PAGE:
Gas was first used by the French in August 1914, but from January 1915 the Germans began deploying gas on both fronts. Different chemicals were used: tear gas, poison gas and suffocating gas. The most common poisons were mustard gas, chlorine and phosgene.
Over time, both the Axis powers and the Allies designed various types of gas masks. The first masks issued were just cotton cloths that one held over the nose and mouth. Then came fabric masks made of chemical absorbing cloth that fitted over the whole head. The most advanced mask of WWI, the canister gas mask, consisted of a mask attached to a canister that held chemical absorbent materials such as sodium hyposulphate and glycerine.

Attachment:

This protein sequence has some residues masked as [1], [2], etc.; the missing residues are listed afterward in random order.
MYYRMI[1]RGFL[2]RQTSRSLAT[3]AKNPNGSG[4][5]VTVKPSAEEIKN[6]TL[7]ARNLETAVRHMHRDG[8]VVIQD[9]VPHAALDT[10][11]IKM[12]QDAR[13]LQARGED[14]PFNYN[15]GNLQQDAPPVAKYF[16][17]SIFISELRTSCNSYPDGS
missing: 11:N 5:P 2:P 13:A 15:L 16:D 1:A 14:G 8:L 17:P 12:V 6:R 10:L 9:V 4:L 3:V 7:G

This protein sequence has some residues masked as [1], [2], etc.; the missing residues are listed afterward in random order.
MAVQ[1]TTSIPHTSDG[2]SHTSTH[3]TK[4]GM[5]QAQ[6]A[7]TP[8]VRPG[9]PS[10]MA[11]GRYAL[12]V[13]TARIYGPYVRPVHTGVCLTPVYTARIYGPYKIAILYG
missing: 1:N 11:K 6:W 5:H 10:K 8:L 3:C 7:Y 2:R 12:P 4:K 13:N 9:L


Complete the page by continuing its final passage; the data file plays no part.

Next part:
Even with advances in gas mask technology, poison gas easily penetrated gas masks and killed soldiers. Many of those who survived suffered weakened lungs and died soon after the war of respiratory problems.